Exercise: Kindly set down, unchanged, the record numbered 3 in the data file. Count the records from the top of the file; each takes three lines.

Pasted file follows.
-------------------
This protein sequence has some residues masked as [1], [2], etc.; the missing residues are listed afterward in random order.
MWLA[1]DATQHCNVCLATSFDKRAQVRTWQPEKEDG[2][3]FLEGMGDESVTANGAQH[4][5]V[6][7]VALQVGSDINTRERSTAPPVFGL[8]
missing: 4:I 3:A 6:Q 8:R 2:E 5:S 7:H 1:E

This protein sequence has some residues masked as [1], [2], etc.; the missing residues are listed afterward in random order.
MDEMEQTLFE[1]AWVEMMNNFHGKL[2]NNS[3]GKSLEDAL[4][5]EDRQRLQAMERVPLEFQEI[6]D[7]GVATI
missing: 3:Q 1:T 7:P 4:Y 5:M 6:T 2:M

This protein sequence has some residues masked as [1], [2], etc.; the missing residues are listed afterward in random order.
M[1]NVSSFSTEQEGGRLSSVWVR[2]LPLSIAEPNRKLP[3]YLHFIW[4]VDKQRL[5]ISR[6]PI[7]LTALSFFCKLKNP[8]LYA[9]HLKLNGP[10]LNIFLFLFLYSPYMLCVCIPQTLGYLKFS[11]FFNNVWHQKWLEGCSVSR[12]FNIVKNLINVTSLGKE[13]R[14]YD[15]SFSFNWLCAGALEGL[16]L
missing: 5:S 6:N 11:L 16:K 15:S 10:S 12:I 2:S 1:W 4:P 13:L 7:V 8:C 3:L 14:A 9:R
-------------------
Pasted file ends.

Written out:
This protein sequence has some residues masked as [1], [2], etc.; the missing residues are listed afterward in random order.
M[1]NVSSFSTEQEGGRLSSVWVR[2]LPLSIAEPNRKLP[3]YLHFIW[4]VDKQRL[5]ISR[6]PI[7]LTALSFFCKLKNP[8]LYA[9]HLKLNGP[10]LNIFLFLFLYSPYMLCVCIPQTLGYLKFS[11]FFNNVWHQKWLEGCSVSR[12]FNIVKNLINVTSLGKE[13]R[14]YD[15]SFSFNWLCAGALEGL[16]L
missing: 5:S 6:N 11:L 16:K 15:S 10:S 12:I 2:S 1:W 4:P 13:L 7:V 8:C 3:L 14:A 9:R